Foursquare says 1.5 million small businesses (SMBs) have claimed their listings and are using its platform. Now it wants to make some money off of them by opening up Foursquare Ads to all comers around the world.
Roughly 50 percent of the 1.5 million SMBs are inside the US and the rest are scattered throughout the globe but concentrated in Foursquare’s most successful consumer markets. Just over a year ago the company launched its first paid ads product, enlisting major retailers and a selection of SMBs to participate in the beta program. (Earlier this summer we reported on a New York trial among SMBs.) Now after more than a year of testing Foursquare is ready to open up its new ads program to small businesses everywhere:
Today, we’re making it possible for every small business in the world to start using Foursquare Ads – an easy-to-use way to connect with potential customers nearby. We’re moving past the days when business owners have to figure out if a “like” or a “click” has any meaning in the real world. We built this to be simple and flexible, learning from our four years of data and relationships with over 1.5 million small businesses.
As you know, the platform is totally self service. And anyone familiar with the online SMB market will know that self-service has historically seen limited success as a tool for mass SMB advertiser acquisition.
Foursquare’s Noah Weiss, Director of Product Management, isn’t worried however. He says that there’s evidence of considerable “pent up demand” for access to Foursquare Ads among the 1.5 million SMB Foursquare businesses that have claimed their listings.
Foursquare is also experimenting with a small telephone sales force. Right now the company isn’t going to work with resellers or third parties though that could change over time. But Weiss argues that, unlike others, the company isn’t struggling in any way to acquire SMB customers.
Weiss said that the now more than 800 SMBs in the Foursquare Ads beta program have responded very positively. Part of this is because of simple ad creation as well as clear metrics and reporting. Advertisers will get charged for “actions” (taps/clicks) but Foursquare will equally report (though not charge separately for) check-ins, which confirm that consumers actually visited the business.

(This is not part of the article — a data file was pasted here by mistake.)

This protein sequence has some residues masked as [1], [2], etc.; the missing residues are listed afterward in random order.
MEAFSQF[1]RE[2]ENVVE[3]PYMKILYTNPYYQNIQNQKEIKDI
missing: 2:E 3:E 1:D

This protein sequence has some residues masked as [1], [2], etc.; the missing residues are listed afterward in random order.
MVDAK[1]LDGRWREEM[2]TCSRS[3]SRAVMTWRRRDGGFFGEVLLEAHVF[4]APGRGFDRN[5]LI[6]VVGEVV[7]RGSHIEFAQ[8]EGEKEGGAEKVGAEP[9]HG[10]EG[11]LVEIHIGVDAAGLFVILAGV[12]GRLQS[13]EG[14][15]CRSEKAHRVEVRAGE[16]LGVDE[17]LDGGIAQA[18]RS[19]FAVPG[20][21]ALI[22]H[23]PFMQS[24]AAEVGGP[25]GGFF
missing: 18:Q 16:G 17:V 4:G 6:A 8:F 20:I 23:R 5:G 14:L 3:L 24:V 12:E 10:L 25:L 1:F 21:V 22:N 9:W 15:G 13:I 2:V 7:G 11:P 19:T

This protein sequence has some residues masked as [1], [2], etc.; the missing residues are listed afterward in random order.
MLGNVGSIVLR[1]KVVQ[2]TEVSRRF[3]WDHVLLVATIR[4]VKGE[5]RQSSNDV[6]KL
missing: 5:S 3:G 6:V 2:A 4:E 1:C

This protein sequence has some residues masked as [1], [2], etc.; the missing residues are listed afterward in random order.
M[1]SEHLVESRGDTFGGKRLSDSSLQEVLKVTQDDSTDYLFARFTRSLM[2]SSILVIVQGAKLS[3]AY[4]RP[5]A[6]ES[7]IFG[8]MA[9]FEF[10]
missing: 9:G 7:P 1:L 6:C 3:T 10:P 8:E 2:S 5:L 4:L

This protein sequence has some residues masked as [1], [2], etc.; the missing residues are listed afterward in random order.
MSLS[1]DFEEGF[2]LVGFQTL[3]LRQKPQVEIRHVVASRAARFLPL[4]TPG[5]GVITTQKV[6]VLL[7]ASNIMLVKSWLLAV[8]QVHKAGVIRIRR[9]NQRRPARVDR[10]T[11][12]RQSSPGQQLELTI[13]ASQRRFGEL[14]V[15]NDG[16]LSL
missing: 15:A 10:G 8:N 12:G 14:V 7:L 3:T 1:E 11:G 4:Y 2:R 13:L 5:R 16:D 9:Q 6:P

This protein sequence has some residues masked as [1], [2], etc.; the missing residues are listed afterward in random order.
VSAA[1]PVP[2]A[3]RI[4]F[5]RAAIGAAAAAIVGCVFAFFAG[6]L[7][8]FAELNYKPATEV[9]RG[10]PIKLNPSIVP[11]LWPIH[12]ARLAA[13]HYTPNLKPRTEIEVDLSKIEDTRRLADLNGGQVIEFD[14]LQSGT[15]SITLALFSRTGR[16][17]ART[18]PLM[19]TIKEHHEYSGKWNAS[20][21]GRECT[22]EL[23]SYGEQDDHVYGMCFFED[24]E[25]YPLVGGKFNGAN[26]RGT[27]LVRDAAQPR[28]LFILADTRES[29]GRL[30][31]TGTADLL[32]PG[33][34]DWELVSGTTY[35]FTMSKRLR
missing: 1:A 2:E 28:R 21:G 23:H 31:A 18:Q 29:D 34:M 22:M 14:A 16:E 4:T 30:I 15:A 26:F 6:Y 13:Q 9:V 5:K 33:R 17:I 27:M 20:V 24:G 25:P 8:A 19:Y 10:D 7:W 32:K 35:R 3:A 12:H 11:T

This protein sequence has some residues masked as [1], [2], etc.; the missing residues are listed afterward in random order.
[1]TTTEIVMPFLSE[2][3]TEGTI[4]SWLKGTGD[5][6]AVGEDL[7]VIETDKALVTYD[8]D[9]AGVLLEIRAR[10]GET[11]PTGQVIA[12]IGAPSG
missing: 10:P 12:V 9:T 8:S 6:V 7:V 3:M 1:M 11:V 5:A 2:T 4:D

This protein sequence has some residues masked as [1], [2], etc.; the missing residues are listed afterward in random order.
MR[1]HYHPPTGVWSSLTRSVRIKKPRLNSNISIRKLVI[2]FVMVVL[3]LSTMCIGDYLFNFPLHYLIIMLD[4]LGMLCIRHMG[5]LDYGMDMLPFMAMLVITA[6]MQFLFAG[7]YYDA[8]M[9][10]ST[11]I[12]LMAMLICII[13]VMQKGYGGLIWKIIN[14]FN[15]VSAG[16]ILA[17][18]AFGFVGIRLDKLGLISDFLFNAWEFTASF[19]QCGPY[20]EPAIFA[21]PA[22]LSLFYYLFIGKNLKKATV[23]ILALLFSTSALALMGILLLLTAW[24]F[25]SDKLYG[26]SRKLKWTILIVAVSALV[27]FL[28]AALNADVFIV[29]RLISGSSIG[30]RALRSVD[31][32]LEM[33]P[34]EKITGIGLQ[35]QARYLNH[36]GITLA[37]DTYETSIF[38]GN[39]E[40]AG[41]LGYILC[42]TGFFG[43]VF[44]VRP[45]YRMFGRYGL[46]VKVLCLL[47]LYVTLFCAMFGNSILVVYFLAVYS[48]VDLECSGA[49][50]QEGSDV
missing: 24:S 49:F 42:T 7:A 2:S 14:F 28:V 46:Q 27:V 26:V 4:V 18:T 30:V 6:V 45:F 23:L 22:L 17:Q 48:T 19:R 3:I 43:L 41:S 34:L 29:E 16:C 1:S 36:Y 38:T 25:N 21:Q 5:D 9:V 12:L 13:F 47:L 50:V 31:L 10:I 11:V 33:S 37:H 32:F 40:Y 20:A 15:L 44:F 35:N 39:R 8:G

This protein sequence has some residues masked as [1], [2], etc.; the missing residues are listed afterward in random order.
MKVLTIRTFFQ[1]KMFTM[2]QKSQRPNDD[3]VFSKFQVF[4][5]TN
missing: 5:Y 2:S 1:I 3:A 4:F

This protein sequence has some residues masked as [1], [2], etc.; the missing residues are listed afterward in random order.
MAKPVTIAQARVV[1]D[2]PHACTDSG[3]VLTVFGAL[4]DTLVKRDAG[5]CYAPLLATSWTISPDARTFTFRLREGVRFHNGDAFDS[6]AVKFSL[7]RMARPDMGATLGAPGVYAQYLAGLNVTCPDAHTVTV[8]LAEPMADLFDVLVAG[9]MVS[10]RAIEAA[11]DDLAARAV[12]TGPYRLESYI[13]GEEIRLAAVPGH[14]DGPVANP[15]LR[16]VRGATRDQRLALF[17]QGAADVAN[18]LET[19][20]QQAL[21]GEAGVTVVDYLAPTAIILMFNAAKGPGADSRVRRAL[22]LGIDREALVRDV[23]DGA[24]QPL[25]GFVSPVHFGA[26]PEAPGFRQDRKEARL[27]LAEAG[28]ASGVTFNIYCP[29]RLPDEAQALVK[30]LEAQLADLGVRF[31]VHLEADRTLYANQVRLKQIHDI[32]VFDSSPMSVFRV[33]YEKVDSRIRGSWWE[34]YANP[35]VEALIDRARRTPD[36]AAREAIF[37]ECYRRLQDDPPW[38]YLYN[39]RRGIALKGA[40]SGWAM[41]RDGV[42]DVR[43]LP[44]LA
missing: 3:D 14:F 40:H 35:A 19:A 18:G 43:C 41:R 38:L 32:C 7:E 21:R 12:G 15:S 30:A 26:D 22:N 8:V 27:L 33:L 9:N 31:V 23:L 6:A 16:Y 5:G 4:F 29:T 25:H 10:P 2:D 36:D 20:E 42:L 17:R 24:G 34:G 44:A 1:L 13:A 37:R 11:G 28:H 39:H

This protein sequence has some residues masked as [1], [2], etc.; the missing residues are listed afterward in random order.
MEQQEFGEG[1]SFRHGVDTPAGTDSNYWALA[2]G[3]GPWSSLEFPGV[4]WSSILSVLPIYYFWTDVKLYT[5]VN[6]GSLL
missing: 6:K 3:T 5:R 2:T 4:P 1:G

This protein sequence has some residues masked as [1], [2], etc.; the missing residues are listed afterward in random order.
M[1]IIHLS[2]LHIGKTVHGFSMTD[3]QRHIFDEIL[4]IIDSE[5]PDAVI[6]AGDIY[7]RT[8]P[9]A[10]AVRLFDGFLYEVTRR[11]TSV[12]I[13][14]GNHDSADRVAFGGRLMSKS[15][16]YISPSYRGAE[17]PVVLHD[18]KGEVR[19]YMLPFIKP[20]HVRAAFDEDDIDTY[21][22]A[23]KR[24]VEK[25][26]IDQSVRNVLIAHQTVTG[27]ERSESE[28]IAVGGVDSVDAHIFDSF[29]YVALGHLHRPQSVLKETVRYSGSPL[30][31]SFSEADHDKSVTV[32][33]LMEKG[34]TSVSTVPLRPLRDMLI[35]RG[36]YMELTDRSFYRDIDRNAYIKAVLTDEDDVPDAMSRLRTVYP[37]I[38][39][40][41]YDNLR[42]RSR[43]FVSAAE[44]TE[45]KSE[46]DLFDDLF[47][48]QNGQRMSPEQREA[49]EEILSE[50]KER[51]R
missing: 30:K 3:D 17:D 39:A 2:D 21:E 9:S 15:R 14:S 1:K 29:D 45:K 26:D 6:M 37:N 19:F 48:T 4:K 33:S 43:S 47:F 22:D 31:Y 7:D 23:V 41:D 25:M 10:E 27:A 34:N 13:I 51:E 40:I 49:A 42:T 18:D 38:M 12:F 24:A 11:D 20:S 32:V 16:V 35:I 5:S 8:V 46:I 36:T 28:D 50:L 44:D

Immediately below is a screenshot provided by Foursquare, reflecting one presentation of Foursquare Ads in search results.
Check-ins isn’t a foolproof metric to demonstrate ROI. But for SMBs who are often confused about analytics and ROI, it gets much closer to providing a true sense of how ads may be performing and impacting real-world behavior. Indeed, this move can be seen in the larger context of the rise of real-world analytics, which I wrote about last week.
Foursquare Ads will be sold via auction with a minimum bid of $1.00. However Weiss told me that the company will be trying to educate business owners about bid levels and traffic, as well as show them how by increasing bids they can impact clicks and check-ins.
Foursquare CEO Dennis Crowley has described the ads as a cross between AdWords and Promoted Tweets — because they’re social but also reflect intent based on search queries. And like AdWords, Foursquare developed its own version of a quality score: “predicted conversion rate.” Foursquare will use this calculation to optimize for clicks and check-ins and rank ads as well.
Foursquare’s Weiss believes that the check-in metrics will be something of a revelation to SMBs. He also argues that most SMBs don’t want to make the six month and year long advertising commitments that Foursquare’s major rivals often require. He told me that while there is monthly spend requirement of $50 he stressed that advertisers make no contractual commitment and can quit at any point.
“This is the culmination of years of effort in terms of what we’ve been working toward,” explained Weiss. “It’s a huge launch.”
Weiss and his colleagues clearly expect the local market and SMBs themselves to mirror that excitement back to them — by starting to advertise on Foursquare.